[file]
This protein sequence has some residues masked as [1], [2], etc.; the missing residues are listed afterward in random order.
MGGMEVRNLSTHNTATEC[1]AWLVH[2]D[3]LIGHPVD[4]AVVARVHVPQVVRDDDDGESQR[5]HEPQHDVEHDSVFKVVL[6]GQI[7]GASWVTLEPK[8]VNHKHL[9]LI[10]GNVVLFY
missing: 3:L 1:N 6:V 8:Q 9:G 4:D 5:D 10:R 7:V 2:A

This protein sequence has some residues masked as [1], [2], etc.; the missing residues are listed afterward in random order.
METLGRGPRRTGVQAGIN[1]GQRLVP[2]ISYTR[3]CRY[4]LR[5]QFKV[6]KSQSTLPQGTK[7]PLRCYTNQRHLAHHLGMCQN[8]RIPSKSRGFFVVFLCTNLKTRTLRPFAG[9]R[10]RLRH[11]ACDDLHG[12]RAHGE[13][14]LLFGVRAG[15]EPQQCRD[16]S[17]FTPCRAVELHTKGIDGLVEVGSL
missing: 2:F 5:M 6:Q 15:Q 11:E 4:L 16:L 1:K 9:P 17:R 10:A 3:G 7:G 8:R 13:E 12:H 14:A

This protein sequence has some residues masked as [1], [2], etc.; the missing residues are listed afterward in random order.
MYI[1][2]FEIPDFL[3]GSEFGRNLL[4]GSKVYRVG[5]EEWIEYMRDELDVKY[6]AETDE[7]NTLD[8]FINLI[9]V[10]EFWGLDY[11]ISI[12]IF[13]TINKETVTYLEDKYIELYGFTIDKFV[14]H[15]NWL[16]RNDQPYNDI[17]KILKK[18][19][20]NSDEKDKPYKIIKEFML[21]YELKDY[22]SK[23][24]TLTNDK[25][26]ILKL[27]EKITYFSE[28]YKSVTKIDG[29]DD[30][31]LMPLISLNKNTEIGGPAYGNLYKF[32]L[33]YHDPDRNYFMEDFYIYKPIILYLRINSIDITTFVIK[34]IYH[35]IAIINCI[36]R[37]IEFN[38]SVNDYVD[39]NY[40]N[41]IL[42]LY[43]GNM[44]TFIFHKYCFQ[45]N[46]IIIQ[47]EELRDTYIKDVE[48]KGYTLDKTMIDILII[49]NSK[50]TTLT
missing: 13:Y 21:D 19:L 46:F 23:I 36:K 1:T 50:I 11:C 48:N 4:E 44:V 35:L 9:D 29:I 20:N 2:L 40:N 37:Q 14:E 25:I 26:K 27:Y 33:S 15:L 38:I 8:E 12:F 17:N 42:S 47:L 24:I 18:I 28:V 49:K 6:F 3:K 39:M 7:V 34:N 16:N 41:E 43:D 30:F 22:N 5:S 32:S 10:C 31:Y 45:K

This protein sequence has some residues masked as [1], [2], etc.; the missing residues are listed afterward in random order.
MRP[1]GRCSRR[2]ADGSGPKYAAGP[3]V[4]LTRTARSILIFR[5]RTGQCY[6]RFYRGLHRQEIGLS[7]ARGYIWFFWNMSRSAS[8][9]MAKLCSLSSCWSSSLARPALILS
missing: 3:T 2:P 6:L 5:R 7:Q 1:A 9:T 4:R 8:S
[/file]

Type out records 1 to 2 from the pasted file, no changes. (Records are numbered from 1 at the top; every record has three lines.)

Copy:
This protein sequence has some residues masked as [1], [2], etc.; the missing residues are listed afterward in random order.
MGGMEVRNLSTHNTATEC[1]AWLVH[2]D[3]LIGHPVD[4]AVVARVHVPQVVRDDDDGESQR[5]HEPQHDVEHDSVFKVVL[6]GQI[7]GASWVTLEPK[8]VNHKHL[9]LI[10]GNVVLFY
missing: 3:L 1:N 6:V 8:Q 9:G 4:D 5:D 10:R 7:V 2:A

This protein sequence has some residues masked as [1], [2], etc.; the missing residues are listed afterward in random order.
METLGRGPRRTGVQAGIN[1]GQRLVP[2]ISYTR[3]CRY[4]LR[5]QFKV[6]KSQSTLPQGTK[7]PLRCYTNQRHLAHHLGMCQN[8]RIPSKSRGFFVVFLCTNLKTRTLRPFAG[9]R[10]RLRH[11]ACDDLHG[12]RAHGE[13][14]LLFGVRAG[15]EPQQCRD[16]S[17]FTPCRAVELHTKGIDGLVEVGSL
missing: 2:F 5:M 6:Q 15:Q 11:E 4:L 16:L 1:K 9:P 17:R 10:A 3:G 7:G 8:R 13:E 12:H 14:A